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confidence in the result; but he was questioned in the presence of a full House by various individuals of both parties, including the late ministers; and his answers were given without premeditation, and without knowing beforehand the nature or form of the question that was to be put. The dignity of his bearing, his self-possession, the promptness and propriety with which he replied to each interrogatory, the profound knowledge he displayed upon every topic presented to him, his perfect acquaintance with the political condition and internal affairs of his country, the fearlessness with which he defended the late doings of his countrymen, and censured the measures of Parliament, his pointed expressions and characteristic manner; all these combined to rivet the attention, and excite the astonishment, of his audience. And, indeed, there is no event in this great man's life, more creditable to his talents and character, or more honorable to his fame, than this examination before the British Parliament. It is an enduring monument of his wisdom, firmness, sagacity, and patriotism.

When he was asked, whether the Americans would pay the stamp duty if it were moderated, he answered; "No, never, unless compelled by force of arms." Again, when it was inquired how the Americans would receive another tax, imposed upon the same principles, he said, "Just as they do this; they will never pay it." And again, he was asked whether the Americans would rescind their resolutions, if the Stamp Act were repealed. To this he replied; "No, never; they will never do it unless compelled by force of arms." He was also questioned, as to the non-importation agreements, and asked whether the Americans would not soon become tired of them, and fall back to purchasing British manufactures as before.

He said he did not believe they would; that he knew his countrymen; that they had materials, and industry to work them up; that they could make their own clothes, and would make them; that they loved liberty, and would maintain their rights. The examination was closed with the two following questions and answers. "What used to be the pride of the Americans?" He answered; "To indulge in the fashions and manufactures of Great Britain." "What is now their pride?" Answer; "To wear their old clothes over again till they can make new ones."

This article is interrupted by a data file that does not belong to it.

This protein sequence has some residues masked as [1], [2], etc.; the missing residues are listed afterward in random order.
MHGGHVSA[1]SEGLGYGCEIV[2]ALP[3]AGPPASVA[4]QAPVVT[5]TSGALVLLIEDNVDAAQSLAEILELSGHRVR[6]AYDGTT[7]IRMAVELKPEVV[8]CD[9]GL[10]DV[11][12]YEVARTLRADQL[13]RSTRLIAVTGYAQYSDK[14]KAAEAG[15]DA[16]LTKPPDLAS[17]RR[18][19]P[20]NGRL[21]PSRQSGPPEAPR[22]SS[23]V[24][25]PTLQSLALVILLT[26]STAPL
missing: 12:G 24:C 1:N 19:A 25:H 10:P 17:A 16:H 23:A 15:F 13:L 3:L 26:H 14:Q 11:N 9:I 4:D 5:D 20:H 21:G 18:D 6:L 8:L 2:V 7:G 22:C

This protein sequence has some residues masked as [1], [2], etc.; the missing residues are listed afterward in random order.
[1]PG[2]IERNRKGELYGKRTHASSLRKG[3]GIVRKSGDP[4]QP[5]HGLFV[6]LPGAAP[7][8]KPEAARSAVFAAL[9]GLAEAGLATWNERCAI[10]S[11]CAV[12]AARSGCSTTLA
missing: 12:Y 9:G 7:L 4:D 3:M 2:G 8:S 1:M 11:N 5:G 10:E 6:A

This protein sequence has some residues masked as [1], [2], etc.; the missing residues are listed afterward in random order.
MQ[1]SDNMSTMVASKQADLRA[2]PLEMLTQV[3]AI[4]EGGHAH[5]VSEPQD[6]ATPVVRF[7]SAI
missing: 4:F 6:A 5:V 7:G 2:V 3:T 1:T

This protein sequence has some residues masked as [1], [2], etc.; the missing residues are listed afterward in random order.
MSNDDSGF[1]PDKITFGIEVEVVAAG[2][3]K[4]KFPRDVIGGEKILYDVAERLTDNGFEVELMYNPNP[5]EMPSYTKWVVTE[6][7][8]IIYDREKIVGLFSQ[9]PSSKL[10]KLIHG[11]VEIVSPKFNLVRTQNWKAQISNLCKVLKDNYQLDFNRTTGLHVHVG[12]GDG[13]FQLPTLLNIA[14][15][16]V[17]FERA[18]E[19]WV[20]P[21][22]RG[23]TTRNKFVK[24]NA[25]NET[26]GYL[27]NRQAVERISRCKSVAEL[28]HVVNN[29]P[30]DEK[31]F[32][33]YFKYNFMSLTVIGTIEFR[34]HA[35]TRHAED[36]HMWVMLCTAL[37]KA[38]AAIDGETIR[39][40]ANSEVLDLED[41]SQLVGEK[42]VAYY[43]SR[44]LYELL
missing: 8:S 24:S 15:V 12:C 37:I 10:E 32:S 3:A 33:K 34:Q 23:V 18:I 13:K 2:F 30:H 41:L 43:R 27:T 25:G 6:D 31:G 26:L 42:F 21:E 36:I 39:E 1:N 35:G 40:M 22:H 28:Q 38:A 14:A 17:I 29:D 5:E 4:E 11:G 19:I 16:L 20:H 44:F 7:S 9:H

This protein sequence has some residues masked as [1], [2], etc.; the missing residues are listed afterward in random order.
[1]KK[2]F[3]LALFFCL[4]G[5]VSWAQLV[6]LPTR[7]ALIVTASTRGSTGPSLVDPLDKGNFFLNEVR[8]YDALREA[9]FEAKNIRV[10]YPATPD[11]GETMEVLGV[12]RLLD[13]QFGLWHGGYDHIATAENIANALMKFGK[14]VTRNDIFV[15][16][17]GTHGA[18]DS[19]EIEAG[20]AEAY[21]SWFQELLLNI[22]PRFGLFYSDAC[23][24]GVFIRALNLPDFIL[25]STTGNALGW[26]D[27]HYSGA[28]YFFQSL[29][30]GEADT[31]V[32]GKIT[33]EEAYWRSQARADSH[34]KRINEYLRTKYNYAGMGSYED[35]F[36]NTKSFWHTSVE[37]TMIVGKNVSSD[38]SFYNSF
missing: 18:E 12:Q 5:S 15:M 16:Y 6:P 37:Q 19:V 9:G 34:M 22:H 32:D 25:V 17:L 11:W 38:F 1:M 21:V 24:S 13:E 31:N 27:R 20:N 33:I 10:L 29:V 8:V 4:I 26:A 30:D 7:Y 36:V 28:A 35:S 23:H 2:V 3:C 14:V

After much stormy debate in Parliament, the Stamp Act was repealed; but, as if unwilling to do their work thoroughly, or fearing that they should concede too much, they accompanied the repeal with a declaration, which never ceased to rankle in the hearts of the colonists. They passed what was called a Declaratory Act, in which it was affirmed, that "Parliament had a right to bind the colonies in all cases whatsoever." It was said at the time, that the partisans of the ministers were driven to this act by the indiscreet warmth of Mr. Pitt, who openly denied the right of Parliament to tax the colonies in any manner, and said, in the course of his speech, "I am glad America has resisted." Such a doctrine as this, from so high a source, was not to be tolerated; and, to make amends for its having been uttered in Parliament, the members opposed to him hit upon the device of declaring solemnly, that they had a right, not only to tax, but to do what else they pleased. Lord Mansfield, who was against the repeal of the Stamp Act, said in the House of Lords, that this declaration amounted to nothing, and that it was a poor contrivance to save the dignity of Parliament.

But, whatever may have been the origin or design

of the Declaratory Act, it was looked upon as a sober reality and with great concern by the colonists. If Parliament could declare, it was natural to suppose, that, when occasion offered, they would act accordingly; and taxing was one of the least evils they might inflict, if they chose to exercise their assumed sovereign power. What should prevent them from putting an end to the very existence of the colonial governments, and annihilating every right they possessed? According to this doctrine, not only the property, but the liberty, and even the life, of every American were held at the will of Parliament; a body always agitated by party strifes, moving at the beck of a minister, and irresponsible to any power for the tyranny it might exercise over distant colonists, who had no representatives in Parliament to defend their cause or vindicate their rights.